If the state’s high court doesn’t reinstate the law, Senate President Pro-tem Eric Johnson, R-Savannah, vows to propose a constitutional amendment requiring photo IDs at the polls, which would eventually put the issue before voters.”Americans want to know that their vote counts, that nobody else is undermining it, stealing it, or canceling it with fraud,” Johnson said.
Johnson said he hopes the issue does not come to a ballot referendum, since such a measure would take two years to get on a ballot, meaning the law could not go into effect until 2009 and most voters wouldn’t have to deal with it until the next round of statewide elections in 2010.
Supporters of the voter photo ID law, primarily Republicans including Gov. Sonny Perdue, have said it is needed to protect against voter fraud – despite an absence of proof of in-person voter fraud and no attempt to legally address absentee ballot fraud, which has been documented, yet wasn’t covered by the photo ID requirement approved the Legislature.
“It would pass overwhelmingly,” Johnson said of a referendum. “This is a simple issue and voters understand it and they are for it.”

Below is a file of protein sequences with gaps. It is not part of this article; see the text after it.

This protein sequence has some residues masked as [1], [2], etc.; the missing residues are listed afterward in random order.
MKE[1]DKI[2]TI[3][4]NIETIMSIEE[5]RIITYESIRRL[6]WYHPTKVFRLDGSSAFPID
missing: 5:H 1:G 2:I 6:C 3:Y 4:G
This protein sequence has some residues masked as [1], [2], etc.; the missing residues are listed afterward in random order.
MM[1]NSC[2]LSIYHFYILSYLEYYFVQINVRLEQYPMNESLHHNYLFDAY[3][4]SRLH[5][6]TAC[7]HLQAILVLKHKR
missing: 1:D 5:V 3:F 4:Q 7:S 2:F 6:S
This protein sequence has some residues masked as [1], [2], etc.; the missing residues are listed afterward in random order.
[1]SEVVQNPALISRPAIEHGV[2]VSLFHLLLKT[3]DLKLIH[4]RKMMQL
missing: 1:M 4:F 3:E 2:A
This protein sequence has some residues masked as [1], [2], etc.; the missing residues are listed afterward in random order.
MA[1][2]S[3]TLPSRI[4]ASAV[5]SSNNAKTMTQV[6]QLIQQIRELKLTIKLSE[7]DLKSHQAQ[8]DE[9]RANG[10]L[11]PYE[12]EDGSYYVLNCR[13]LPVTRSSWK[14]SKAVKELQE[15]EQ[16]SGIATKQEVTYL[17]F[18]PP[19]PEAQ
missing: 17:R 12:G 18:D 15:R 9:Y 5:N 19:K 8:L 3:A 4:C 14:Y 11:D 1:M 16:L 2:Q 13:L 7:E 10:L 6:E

Whether the Legislature would support such a constitutional amendment is another issue.
The two-thirds support necessary in the General Assembly to put Voter ID on the ballot will require some crossover voting, as the original numbers (32-22 in the Senate, 111-60 in the House) are well short of the total necessary to pass the measure on to the voters.
National Voter ID, or the “Federal Election Integrity Act of 2006” (HR 4844), has the potential to make this issue moot. The national bill has made some corrections to alleviate the fears of the opponents of VID out there, including providing free IDs to those who cannot afford them (“the State may not charge a fee to any individual who provides an attestation that the individual is unable to afford the fee.”). It has even been proposed that IDs be delivered to the househlds of those who cannot go to an issuing location.
With this, one of the biggest points against VID will have been negated. So, what coherent opposition — besides the desire to allow easier voter fraud — can there be to a Voter ID law?
Also, as Senator Eric Johnson is a reader and contributor to these pages, it’d be great if he took the opportunity to comment on this, if he sees that something has not been adequately covered here.
[UPDATE] From Senator Johnson, via the comments:
I remain hopeful that we will win both appeals (federal and state). If not, then we should certainly try to pass a constitutional amendment. The proposed federal law, if passed, may also face challenges from those who want dead people and illegal aliens to vote.As it turns out, my opponent is registered in Georgia AND South Carolina. A state-issued photo ID would clarify which one is legal and not permit he (or anybody else) to vote twice.
Thanks for the input, Senator.